ACCSH 1995-2, exh 15, Musculoskeletal Disorders in Construction

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OSHA Advisory Committee for Construction Safety and Health (ACCSH)

Summary Statement

ACCSH MSD Workgroup report/presentation including an overview of the work they had undertaken – Iowa symptom survey, review of BLS data, a comparison of OSHA’s draft ergonomics standard and the work group’s draft standard, etc.
May 26, 1995

eLCOSH Editor's note:

The OSHA Advisory Committee for Construction Safety and Health (ACCSH) was authorized in the 1969 Construction Safety Act (US Code Title 40§3704, to advise OSHA on matters related to construction safety and health. It consists of five public representatives (one is normally from a State OSHA program, one from NIOSH, etc.), five labor representatives (normally from various Building Trades Unions) and five management representatives (primarily from contractor trade associations). The ACCSH often sets up work groups, which are open to the public, to draft positions on various topics or issues. These positions are then often voted on by the full ACCSH and those recommendations referred to OSHA for their consideration. These work products represent a lot of effort and thought by many individuals. They are posted here to make that work more easily accessible. This historical archive many serve as a resource to future regulators and safety advocates, so they don’t have to start from scratch. OSHA has removed some of these documents from their website which makes access difficult.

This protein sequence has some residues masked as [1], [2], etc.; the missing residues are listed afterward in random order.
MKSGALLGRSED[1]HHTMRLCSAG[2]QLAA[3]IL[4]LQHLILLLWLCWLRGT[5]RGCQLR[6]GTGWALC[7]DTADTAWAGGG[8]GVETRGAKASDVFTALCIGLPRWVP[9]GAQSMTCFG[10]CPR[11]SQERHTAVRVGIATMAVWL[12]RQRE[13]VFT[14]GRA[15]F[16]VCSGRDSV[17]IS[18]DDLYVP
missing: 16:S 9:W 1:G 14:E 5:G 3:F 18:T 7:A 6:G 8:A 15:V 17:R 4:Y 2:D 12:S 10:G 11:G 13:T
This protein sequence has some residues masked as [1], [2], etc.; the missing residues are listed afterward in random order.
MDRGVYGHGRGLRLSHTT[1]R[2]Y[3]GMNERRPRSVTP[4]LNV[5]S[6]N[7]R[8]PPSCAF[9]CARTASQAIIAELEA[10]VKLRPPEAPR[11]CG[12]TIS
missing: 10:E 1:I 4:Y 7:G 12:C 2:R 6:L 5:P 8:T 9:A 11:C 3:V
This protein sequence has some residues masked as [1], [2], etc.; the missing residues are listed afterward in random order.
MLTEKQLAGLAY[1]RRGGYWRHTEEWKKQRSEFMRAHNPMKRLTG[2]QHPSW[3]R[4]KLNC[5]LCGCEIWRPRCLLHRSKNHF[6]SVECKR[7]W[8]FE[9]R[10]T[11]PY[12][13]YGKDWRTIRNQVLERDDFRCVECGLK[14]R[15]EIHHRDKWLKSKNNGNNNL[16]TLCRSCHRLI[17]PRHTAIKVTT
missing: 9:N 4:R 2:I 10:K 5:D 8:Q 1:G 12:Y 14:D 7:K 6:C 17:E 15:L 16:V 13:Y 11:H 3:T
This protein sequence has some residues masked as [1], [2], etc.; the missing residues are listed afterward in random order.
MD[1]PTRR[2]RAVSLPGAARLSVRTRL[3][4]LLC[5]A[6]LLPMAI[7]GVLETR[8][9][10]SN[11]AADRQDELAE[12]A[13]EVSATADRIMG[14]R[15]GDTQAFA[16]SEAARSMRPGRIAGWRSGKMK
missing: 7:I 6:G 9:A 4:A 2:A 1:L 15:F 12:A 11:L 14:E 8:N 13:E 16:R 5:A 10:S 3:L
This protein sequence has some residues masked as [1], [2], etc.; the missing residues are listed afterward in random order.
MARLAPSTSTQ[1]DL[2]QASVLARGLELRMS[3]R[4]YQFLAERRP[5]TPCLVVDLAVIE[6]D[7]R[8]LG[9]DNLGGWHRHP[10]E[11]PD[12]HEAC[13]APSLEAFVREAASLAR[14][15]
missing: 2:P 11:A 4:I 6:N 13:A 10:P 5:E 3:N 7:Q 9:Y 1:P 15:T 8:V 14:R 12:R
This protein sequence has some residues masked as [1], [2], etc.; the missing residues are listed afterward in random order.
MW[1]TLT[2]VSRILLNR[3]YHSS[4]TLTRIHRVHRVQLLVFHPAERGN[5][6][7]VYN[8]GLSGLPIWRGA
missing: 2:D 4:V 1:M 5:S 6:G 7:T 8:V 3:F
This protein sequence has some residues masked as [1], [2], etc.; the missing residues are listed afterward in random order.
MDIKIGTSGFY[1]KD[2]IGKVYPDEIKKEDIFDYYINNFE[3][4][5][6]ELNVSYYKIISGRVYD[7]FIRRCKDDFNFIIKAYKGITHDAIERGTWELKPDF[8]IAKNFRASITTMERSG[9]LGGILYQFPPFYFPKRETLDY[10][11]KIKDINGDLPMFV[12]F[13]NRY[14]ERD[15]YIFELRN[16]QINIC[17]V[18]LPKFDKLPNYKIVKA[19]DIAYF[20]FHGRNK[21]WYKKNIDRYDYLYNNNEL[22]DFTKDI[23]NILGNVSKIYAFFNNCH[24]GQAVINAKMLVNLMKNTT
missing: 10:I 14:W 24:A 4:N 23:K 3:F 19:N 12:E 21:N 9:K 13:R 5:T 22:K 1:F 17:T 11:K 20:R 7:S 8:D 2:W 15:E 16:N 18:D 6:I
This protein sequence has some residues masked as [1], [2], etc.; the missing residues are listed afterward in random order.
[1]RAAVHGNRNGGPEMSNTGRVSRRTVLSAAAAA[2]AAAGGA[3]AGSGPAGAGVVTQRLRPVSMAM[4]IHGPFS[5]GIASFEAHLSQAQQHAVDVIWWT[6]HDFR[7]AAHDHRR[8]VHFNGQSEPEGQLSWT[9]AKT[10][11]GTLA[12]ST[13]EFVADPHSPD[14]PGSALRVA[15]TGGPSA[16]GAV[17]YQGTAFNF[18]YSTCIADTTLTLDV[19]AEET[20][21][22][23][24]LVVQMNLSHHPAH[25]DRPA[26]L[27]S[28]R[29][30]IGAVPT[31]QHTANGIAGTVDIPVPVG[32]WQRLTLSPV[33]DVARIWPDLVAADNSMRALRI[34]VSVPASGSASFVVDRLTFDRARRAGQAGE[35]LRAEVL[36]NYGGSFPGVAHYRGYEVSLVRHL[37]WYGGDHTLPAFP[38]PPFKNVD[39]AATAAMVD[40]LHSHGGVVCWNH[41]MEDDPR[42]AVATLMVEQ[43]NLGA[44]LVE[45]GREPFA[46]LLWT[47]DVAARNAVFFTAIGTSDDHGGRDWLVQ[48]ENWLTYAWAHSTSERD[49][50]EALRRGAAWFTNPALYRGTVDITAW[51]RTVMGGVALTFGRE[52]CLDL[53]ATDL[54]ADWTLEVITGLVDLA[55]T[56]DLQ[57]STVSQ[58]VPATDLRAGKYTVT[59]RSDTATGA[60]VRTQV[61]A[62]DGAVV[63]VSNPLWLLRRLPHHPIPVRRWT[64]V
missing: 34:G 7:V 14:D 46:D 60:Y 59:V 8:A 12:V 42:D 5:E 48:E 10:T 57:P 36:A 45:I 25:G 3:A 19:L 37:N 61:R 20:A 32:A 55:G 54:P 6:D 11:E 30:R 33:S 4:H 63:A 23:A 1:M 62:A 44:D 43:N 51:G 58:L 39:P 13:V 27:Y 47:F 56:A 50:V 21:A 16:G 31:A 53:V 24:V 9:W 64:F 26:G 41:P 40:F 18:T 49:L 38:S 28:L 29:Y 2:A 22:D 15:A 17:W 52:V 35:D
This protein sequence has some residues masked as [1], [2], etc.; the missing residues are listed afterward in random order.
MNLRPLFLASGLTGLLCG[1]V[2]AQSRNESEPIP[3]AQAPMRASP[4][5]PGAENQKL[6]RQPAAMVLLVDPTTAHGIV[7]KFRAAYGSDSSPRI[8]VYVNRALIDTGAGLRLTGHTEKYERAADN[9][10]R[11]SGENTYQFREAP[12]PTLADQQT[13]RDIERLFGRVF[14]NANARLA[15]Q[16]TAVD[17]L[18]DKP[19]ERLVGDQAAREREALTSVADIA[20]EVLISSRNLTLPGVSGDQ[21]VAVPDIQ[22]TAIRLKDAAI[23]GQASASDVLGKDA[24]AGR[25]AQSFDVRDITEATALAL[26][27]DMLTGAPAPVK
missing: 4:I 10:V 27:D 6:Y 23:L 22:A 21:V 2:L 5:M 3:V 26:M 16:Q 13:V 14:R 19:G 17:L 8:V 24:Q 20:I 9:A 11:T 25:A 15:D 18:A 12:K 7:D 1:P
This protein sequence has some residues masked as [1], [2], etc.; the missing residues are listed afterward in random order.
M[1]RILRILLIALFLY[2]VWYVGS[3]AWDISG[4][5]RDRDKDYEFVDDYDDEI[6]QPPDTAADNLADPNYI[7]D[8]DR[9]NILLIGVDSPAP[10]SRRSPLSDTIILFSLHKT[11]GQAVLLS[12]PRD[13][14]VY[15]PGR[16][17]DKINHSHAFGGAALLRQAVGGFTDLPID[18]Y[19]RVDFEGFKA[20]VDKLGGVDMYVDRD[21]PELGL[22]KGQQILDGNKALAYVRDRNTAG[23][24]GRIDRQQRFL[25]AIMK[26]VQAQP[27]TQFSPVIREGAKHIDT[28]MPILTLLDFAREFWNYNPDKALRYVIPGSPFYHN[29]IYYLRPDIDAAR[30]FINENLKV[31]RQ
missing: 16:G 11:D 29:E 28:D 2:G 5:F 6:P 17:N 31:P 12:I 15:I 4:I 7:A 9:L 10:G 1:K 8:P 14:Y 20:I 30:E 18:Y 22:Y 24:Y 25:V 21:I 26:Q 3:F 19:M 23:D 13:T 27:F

To the best of our knowledge this is a complete archive of ACCSH working group reports and recommendations. If you are aware of others, please contact us. For the most recent or future meetings, you can find information at .

ACCSH Workgroup Report
May 26, 1995

Workgroup Review Efforts

  • Iowa Symptom Survey
    • 7,000 surveys sent to union construction workers
    • 2,078 surveys completed and returned